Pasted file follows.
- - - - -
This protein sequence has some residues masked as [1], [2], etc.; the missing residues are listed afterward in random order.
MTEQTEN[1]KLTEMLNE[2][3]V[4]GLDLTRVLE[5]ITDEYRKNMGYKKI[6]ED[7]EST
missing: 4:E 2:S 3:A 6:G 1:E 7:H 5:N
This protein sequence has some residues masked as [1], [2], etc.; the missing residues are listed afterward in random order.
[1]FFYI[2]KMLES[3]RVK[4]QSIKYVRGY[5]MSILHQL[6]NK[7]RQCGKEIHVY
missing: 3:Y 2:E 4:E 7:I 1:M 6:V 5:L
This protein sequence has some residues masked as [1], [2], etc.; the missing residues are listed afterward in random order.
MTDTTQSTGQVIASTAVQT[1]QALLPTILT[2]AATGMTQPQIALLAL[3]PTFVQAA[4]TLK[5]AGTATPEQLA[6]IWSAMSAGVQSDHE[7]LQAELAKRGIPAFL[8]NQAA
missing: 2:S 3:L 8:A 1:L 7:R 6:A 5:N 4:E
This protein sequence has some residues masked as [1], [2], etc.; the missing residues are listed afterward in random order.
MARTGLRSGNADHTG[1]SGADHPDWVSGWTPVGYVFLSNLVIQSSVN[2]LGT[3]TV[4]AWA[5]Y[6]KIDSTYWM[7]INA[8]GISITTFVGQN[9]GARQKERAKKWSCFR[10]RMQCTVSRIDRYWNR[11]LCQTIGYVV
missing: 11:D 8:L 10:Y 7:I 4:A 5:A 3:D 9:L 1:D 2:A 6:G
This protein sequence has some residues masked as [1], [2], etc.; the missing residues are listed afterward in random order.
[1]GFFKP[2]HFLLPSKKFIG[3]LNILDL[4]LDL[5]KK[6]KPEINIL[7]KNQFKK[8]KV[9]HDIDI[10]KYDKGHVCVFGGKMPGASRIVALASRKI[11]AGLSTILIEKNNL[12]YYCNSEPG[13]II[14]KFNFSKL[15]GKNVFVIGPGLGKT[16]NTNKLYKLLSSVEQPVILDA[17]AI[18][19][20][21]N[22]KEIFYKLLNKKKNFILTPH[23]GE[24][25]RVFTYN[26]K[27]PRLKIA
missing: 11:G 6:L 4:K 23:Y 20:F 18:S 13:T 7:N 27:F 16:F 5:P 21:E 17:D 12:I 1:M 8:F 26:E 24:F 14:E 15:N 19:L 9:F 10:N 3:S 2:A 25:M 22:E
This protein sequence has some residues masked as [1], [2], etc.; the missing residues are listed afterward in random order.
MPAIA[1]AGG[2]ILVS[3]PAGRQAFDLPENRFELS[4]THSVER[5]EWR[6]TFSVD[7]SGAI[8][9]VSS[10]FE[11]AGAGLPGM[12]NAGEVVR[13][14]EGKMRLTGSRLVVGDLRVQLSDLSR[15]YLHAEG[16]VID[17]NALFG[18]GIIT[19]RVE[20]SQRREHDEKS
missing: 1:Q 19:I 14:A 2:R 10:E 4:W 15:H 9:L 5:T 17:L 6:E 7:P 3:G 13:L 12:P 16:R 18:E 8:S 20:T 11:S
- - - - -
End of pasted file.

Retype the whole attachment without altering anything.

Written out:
This protein sequence has some residues masked as [1], [2], etc.; the missing residues are listed afterward in random order.
MTEQTEN[1]KLTEMLNE[2][3]V[4]GLDLTRVLE[5]ITDEYRKNMGYKKI[6]ED[7]EST
missing: 4:E 2:S 3:A 6:G 1:E 7:H 5:N
This protein sequence has some residues masked as [1], [2], etc.; the missing residues are listed afterward in random order.
[1]FFYI[2]KMLES[3]RVK[4]QSIKYVRGY[5]MSILHQL[6]NK[7]RQCGKEIHVY
missing: 3:Y 2:E 4:E 7:I 1:M 6:V 5:L
This protein sequence has some residues masked as [1], [2], etc.; the missing residues are listed afterward in random order.
MTDTTQSTGQVIASTAVQT[1]QALLPTILT[2]AATGMTQPQIALLAL[3]PTFVQAA[4]TLK[5]AGTATPEQLA[6]IWSAMSAGVQSDHE[7]LQAELAKRGIPAFL[8]NQAA
missing: 2:S 3:L 8:A 1:L 7:R 6:A 5:N 4:E
This protein sequence has some residues masked as [1], [2], etc.; the missing residues are listed afterward in random order.
MARTGLRSGNADHTG[1]SGADHPDWVSGWTPVGYVFLSNLVIQSSVN[2]LGT[3]TV[4]AWA[5]Y[6]KIDSTYWM[7]INA[8]GISITTFVGQN[9]GARQKERAKKWSCFR[10]RMQCTVSRIDRYWNR[11]LCQTIGYVV
missing: 11:D 8:L 10:Y 7:I 4:A 5:A 3:D 9:L 1:D 2:A 6:G
This protein sequence has some residues masked as [1], [2], etc.; the missing residues are listed afterward in random order.
[1]GFFKP[2]HFLLPSKKFIG[3]LNILDL[4]LDL[5]KK[6]KPEINIL[7]KNQFKK[8]KV[9]HDIDI[10]KYDKGHVCVFGGKMPGASRIVALASRKI[11]AGLSTILIEKNNL[12]YYCNSEPG[13]II[14]KFNFSKL[15]GKNVFVIGPGLGKT[16]NTNKLYKLLSSVEQPVILDA[17]AI[18][19][20][21]N[22]KEIFYKLLNKKKNFILTPH[23]GE[24][25]RVFTYN[26]K[27]PRLKIA
missing: 11:G 6:L 4:K 23:Y 20:F 18:S 13:T 7:N 27:F 16:F 5:P 21:E 17:D 12:I 1:M 8:F 26:E 24:F 14:E 15:N 19:L 9:F 10:N 3:S 2:A 25:M 22:E
This protein sequence has some residues masked as [1], [2], etc.; the missing residues are listed afterward in random order.
MPAIA[1]AGG[2]ILVS[3]PAGRQAFDLPENRFELS[4]THSVER[5]EWR[6]TFSVD[7]SGAI[8][9]VSS[10]FE[11]AGAGLPGM[12]NAGEVVR[13][14]EGKMRLTGSRLVVGDLRVQLSDLSR[15]YLHAEG[16]VID[17]NALFG[18]GIIT[19]RVE[20]SQRREHDEKS
missing: 1:Q 19:I 14:A 2:R 10:E 4:W 15:H 9:L 5:T 17:L 6:E 7:P 3:G 13:L 12:P 16:R 18:E 8:S 20:T 11:S